From the Toronto Blue Jays’ point of view, it’s not hard to see the appeal of Kendrys Morales.
He’s a player you can pencil into the lineup 150 times a year and count on for above-average production as a switch-hitter. You’re going to get 20 plus home runs, close to 100 RBI and fewer strikeouts than you’d think.
While a price tag of $33 million is hardly pocket change, in MLB’s current financial landscape it’s far from back-breaking. The third year on the deal might wind up being problematic, but it’s also likely the way the Blue Jays made sure they got their guy — the same way they did with Russell Martin prior to 2015.
When Edwin Encarnacion ultimately signs a lucrative deal this off-season, the idea of paying Morales $11 million and saving money to improve the roster elsewhere will likely seem more attractive than it does now. “Payroll flexibility” has a bit of a negative connotation when it comes to the Blue Jays, but every dollar you spend shuts down a number of potential avenues for your off-season. By choosing Morales the Blue Jays have left more potential outcomes in play, and they may well be rewarded for that as the market takes shape.
There will also be a price to pay for this decision, one that goes beyond the all-but-assured departure of Encarnacion. For the next three years, the Blue Jays have committed to a full-time designated hitter, something of a rarity in the American League today.
Last season, only one-third of AL teams had one player appear as their DH 100 or more times. With David Ortiz’s retirement that number could easily shrink in 2017.
The day-in-day-out DH is an endangered species is because leaving that spot in the lineup unclaimed gives a manager a number of appealing options. He can use it to create a platoon with his best-hitting bench players, play guys with success against particular starters or use it to rest his veteran position players while keeping their bats in the lineup.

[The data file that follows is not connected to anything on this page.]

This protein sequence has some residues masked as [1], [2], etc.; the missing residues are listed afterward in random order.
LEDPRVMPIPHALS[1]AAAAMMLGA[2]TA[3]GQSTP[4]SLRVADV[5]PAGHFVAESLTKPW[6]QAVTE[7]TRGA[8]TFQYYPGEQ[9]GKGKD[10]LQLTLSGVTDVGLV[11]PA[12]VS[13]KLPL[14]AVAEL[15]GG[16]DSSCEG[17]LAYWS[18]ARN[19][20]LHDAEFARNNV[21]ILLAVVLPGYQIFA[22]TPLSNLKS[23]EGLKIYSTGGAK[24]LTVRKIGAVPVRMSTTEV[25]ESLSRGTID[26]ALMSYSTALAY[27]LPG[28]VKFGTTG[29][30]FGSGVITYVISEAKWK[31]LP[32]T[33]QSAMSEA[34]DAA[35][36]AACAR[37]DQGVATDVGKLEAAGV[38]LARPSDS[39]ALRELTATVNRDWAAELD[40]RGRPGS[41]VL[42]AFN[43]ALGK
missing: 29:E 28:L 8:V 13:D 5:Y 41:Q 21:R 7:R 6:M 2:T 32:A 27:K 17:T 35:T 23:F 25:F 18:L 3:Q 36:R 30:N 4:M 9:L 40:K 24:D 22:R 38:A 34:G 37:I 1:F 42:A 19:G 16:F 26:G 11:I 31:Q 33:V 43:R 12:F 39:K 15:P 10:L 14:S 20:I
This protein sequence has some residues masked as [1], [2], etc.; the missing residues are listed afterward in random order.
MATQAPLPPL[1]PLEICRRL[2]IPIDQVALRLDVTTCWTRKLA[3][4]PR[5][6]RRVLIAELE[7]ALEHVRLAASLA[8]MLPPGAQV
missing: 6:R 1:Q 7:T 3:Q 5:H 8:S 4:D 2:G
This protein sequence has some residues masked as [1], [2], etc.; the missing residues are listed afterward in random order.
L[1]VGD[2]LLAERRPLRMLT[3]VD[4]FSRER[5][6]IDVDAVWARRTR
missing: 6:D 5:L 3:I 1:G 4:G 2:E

The DH spot can also be used to match a team’s fielders to their starter. Have a ground ball specialist like Marcus Stroman going? Why not throw your glove-first second baseman in and DH your bat-first starter? Marco Estrada on the mound? Give your suspect corner outfielder a day at DH and bring out your rangiest defensive-replacement type to play left-field and hit ninth.
While Encarnacion was the Blue Jays’ primary DH last season, he played that role only 86 times as John Gibbons rotated various players through the DH slot depending on their health.
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With the core the Blue Jays have in place, this kind of rotation seems like the wisest course. Donaldson is now in his thirties and plays an all-out style that results in plenty of bumps and bruises. Martin will be taking the beating of a high-workload catcher at 34. Tulowitzki and Travis both have extensive injury histories. Each could use the physical relief the DH spot provides from time-to-time.
The signing of Morales renders that an impossibility. The 33-year-old has played 21 games in the field in the last two seasons and there’s a strong argument to be made that he should only take the field during inter-league play.
So, if the Blue Jays find themselves in a situation where one of their stars can hit, but is unable to take the field like they had with Bautista last year, they will have two choices. Option one would be to bench to bench an $11 million dollar hitter in Morales temporarily. Option two would be to put a player on the disabled list who is still capable of contributing offensively. Neither is particularly appealing, and either could be avoided if they’d opted for an Encarnacion replacement they could trust at first base.
It’s too early in the off-season to determine how greatly the Blue Jays will benefit from the payroll flexibility created by signing the relatively affordable Morales. Perhaps the club will be able to find the kind of outfield and bullpen reinforcements they had no chance of acquiring if saddled with a bigger salary like the one Encarnacion will demand. Morales presents a reasonable compromise between re-signing their star and rolling the dice on the bottom of the market, and he’s likely to be a productive contributor to the club’s offence in 2017.
Even so, by making this choice the Blue Jays have opted for a team that is less flexible on a day-to-day basis. Using a full-time DH creates a significant opportunity cost in the form of lost strategic possibilities. There may also be a toll paid by the aching limbs and joints of the club’s aging core.
In today’s baseball economy a hitter like Morales seems affordable at $11 million a year, but with his limitations, he costs more than money for the Blue Jays.